2015 Economic Calendar
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GDP  
Released On 10/29/2015 8:30:00 AM For Q3(a):2015
PriorConsensusConsensus RangeActual
Real GDP - Q/Q change - SAAR3.9 %1.7 %1.0 % to 2.3 %1.5 %
GDP price index - Q/Q change - SAAR2.1 %1.4 %0.8 % to 2.0 %1.2 %

Highlights
Steady domestic spending helped to prop up GDP growth in the third-quarter which came in at an annualized 1.5 percent, just shy of expectations. Final sales rose a very respectable 3.0 percent in the quarter in a gain that points to underlying momentum for the fourth quarter. Both residential and nonresidential investment slowed in the third quarter with both net exports and especially inventories also pulling down GDP. The price index came in a little lower than expected at plus 1.2 percent.

Personal consumption expenditures slowed 4 tenths but are still a major highlight at a plus 3.2 percent rate. Service spending, an area insulated from global factors, continues to show solid resilience. But it was spending on durables, including vehicles, that was the strongest consumer category in the quarter. Government purchases, another area of domestic-centered spending, also contributed to the quarter's growth.

The quarter's 1.5 percent rate is only 2 tenths lower than the average growth of the prior four quarters and comes against a difficult 3.9 percent comparison in the second quarter. Not a great result but not bad either.

Recent History Of This Indicator
Real GDP, after rising 3.9 percent in the second quarter, is expected to slow to a modest plus 1.7 percent in the first estimate for the third quarter. Wide slowing is expected though residential investment, in a reflection of housing strength, is expected to be a plus. Net exports and nonresidential fixed investment are expected to be negatives, as are inventories as businesses grew cautious over the outlook.

Definition
Gross Domestic Product represents the total value of the country's production during the period and consists of the purchases of domestically-produced goods and services by individuals, businesses, foreigners and government entities. Data are available in nominal and real (inflation-adjusted) dollars, as well as in index form. Economists and market players always monitor the real growth rates generated by the GDP quantity index or the real dollar value. The quantity index measures inflation-adjusted activity, but we are more accustomed to looking at dollar values.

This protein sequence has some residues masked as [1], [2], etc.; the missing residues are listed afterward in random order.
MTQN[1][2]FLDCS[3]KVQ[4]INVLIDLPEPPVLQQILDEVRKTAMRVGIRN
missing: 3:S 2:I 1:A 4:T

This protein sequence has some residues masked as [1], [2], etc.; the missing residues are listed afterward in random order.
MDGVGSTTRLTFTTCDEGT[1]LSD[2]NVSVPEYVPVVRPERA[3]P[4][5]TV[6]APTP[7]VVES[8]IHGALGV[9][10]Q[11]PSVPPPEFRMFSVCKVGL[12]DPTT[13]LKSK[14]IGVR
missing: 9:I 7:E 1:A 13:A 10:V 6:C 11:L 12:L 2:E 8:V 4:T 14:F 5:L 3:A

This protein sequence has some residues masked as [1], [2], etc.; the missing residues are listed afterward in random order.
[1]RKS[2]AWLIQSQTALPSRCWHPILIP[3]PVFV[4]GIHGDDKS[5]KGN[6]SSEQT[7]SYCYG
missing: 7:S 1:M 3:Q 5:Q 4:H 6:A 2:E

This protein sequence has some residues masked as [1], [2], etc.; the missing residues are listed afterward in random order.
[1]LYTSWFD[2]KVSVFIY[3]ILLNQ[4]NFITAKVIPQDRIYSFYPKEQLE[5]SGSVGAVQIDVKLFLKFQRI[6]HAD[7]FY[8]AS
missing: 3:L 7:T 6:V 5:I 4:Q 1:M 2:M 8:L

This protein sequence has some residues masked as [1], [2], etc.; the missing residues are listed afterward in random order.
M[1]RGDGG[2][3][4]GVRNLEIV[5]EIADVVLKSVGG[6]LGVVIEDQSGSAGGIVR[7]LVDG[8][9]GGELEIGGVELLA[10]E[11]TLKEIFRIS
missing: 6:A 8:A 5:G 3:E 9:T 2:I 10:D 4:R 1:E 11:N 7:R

Household purchases are counted in personal consumption expenditures -- durable goods (such as furniture and cars), nondurable goods (such as clothing and food) and services (such as banking, education and transportation). Private housing purchases are classified as residential investment. Businesses invest in nonresidential structures, durable equipment and computer software. Inventories at all stages of production are counted as investment. Only inventory changes, not levels, are added to GDP.

Net exports equal the sum of exports less imports. Exports are the purchases by foreigners of goods and services produced in the United States. Imports represent domestic purchases of foreign-produced goods and services and must be deducted from the calculation of GDP. Government purchases of goods and services are the compensation of government employees and purchases from businesses and abroad. Data show the portion attributed to consumption and investment. Government outlays for transfer payments or interest payments are not included in GDP.

The GDP price index is a comprehensive indicator of inflation. It is typically lower than the consumer price index because investment goods (which are in the GDP price index but not the CPI) tend to have lower rates of inflation than consumer goods and services. Note that contributions of each component, as averaged over the prior year, are tracked in the table below (components do not exactly sum to total due to chain-weighted methodology). Consumption expenditures, otherwise known as consumer spending, has over history been steadily making up an increasing share of GDP.  Why Investors Care
 
[Chart]
Real GDP growth is always quoted at a quarterly annual rate. It measures how much the economy has grown over a three-month period. Quarterly growth rates are often volatile; consequently, economists also like to look at the year-over-year growth in GDP. The yearly changes tend to be more stable.
Data Source: Haver Analytics
 
[Chart]
It is common to compare quarterly changes at annual rates in the GDP deflator. These can be volatile, just like the quarterly swings in real GDP growth; as a result, the trend in inflation is better determined by year- over- year changes.
Data Source: Haver Analytics
 
 

2015 Release Schedule
Released On: 1/302/274/295/296/247/308/279/2510/2911/2412/22
Release For: Q4(a):2014Q4(p):2014Q1(a):2015Q1(p):2015Q1(f):2015Q2(a):2015Q2(p):2015Q2(f):2015Q3(a):2015Q3(p):2015Q3(f):2015
 
A: Advance P: Preliminary F: Final


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